When we make changes to our alignment we might experience relief, which is great, but its not necessarily because the new position is better or more “functional”. Sometimes simply doing something differently can make it feel better.

Last weekend I attended lectures with Neil Pearson, a leading pain specialized physiotherapist, researcher and yoga therapist. In his lecture he continued to remind us that pain (when it persists) is a moving target, it only tells us that there is a problem, and doesn’t tell us where the problem is or how bad it is. Time and time again he stated that pain and tissue damage are not well correlated. He also taught that catastrophizing a position or an experience of pain can make the experience worse. I believe that the research on pain really challenges our ideas about what injuries are and what safety is.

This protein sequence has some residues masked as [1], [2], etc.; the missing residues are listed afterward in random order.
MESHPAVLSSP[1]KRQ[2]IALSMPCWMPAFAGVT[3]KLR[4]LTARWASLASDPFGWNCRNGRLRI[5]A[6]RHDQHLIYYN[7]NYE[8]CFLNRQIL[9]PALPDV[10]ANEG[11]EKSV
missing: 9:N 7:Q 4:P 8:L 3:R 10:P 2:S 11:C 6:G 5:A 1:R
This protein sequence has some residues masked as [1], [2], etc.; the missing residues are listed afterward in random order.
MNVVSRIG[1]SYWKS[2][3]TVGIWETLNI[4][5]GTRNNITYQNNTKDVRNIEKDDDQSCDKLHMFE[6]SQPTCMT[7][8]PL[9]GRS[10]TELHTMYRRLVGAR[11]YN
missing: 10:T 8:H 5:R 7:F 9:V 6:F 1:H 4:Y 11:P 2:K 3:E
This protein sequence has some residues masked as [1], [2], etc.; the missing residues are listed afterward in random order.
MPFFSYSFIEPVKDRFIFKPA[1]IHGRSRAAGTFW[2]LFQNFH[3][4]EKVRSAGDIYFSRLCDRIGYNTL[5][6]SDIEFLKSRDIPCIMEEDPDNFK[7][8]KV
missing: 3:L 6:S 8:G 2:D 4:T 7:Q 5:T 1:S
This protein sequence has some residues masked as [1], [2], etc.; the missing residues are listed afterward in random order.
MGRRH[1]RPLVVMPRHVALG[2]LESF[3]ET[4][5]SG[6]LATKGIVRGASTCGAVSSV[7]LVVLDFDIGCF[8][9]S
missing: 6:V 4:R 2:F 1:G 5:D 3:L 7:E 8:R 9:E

What is a safe position in the first place? Is it a specific alignment, or a position that we have been well prepared for? This is the moment when we start to feel like we don’t know anything anymore. In these moments I have to take stock of what I do know.

I know how to progressively load movements to make them accessible and manageable so that people can participate in ways that lead to adaptation, strength/mobility gains and hopefully increased confidence and more comfortable daily movement.

I know how to present movement in ways that can lead to stress reduction, which can also help people feel better in practice and daily life. I know that helping people feel in control of their movements and choices can help them feel more empowered, and when people have CAN-DO experiences this also leads to more strength, confidence and resilience.